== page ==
Pickerel on the Fly: An Underappreciated Fishery - The Fisherman

Pickerel on the Fly: An Underappreciated Fishery

With open-water options waning in the 12th month, the lowly pickerel offers an excellent opportunity to put a bend in your rod.

December is a big transition month for anglers in New England. In November, there are still plenty of fishing opportunities. Some of the largest bass, pike, and trout of the year can be landed during November, and I have had some really fun surf fishing nights during this month as well. However, by mid-December, “skunkings” start to happen more frequently and conditions and water temperatures can really deteriorate. For those that don’t ice fish, opportunities to get out and bend a rod begin to look bleak.

However, there is one angling opportunity available that I believe is often over-looked and underappreciated. We have a native fishery here in New England that is available all year to the vast majority of anglers all across New England—the pickerel. Perhaps some of you are rolling your eyes as they often get a bad reputation during the summer for destroying gear and not fighting particularly hard in comparison to a bass; however, hear me out, as I think they are one of the most underappreciated fish in our local waters.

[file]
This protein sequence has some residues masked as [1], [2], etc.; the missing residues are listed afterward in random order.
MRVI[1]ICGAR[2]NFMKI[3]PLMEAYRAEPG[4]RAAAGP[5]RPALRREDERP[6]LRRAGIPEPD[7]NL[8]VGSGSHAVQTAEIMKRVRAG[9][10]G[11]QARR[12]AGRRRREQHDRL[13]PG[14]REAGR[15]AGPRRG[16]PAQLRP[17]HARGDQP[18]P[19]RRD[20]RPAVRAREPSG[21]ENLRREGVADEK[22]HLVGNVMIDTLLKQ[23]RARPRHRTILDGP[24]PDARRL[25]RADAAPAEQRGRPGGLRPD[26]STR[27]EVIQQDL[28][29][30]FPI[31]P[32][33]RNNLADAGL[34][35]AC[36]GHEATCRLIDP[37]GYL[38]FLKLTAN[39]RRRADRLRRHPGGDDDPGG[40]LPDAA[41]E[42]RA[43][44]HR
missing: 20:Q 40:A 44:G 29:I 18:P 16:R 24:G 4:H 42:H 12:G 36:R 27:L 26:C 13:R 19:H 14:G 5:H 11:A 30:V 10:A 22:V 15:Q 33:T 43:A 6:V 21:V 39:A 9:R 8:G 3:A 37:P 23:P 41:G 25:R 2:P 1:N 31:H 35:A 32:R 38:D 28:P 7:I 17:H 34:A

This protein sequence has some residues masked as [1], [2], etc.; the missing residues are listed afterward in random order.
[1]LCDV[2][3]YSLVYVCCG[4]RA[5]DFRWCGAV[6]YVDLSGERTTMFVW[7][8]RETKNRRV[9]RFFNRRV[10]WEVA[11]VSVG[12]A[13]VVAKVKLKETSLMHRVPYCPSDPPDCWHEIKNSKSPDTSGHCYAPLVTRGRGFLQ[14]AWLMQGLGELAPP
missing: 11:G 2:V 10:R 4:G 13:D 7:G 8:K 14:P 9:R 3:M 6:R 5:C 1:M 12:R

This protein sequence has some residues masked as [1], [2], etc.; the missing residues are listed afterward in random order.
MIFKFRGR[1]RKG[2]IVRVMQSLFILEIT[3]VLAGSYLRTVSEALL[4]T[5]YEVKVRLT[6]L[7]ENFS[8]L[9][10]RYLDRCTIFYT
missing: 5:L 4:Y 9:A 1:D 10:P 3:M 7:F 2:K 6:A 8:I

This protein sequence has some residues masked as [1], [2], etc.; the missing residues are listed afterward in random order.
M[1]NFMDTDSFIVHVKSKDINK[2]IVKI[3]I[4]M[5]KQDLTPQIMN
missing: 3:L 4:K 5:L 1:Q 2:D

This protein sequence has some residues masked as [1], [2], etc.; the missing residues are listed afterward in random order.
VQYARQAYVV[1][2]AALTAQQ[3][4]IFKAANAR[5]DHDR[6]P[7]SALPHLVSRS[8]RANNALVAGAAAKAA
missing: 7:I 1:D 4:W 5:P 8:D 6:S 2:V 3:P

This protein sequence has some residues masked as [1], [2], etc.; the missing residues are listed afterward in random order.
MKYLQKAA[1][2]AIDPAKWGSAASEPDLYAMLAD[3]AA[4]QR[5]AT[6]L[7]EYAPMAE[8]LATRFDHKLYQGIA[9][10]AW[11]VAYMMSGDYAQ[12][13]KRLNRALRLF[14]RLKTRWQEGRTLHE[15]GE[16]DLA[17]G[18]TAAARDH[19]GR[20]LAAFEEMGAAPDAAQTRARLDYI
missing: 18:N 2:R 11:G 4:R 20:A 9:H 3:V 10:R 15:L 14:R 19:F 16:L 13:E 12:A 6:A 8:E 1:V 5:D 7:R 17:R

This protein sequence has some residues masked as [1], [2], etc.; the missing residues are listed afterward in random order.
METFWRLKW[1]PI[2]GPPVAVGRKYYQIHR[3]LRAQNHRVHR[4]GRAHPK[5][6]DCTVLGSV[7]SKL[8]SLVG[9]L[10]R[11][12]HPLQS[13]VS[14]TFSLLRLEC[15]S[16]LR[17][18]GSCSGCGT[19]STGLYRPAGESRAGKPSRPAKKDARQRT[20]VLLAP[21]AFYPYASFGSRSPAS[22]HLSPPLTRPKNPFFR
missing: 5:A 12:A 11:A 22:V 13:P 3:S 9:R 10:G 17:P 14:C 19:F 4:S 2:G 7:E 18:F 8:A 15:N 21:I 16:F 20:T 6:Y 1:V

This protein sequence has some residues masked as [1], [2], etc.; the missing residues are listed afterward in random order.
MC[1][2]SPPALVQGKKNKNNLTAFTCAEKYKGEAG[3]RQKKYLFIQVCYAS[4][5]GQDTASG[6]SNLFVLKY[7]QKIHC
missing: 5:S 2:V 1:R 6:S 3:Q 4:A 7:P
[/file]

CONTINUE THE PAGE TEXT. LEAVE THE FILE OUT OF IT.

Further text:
As the cold hand of winter begins to dip its icy fingers in your local lake, pickerel remain a viable option right up until ice locks you out of open-water options.
As the cold hand of winter begins to dip its icy fingers in your local lake, pickerel remain a viable option right up until ice locks you out of open-water options.

First, pickerel are ferocious native predators that are aggressive and willing to take a variety of lures and flies. Fast, strong, and occasionally very acrobatic, the large ones can definitely test your light to moderate-weight tackle. Further, they can be found in a vast array of habitat and are distributed across all of New England. They can be found in small ponds, large lakes, rivers, streams, beaver ponds, and man-made reservoirs; just about everywhere!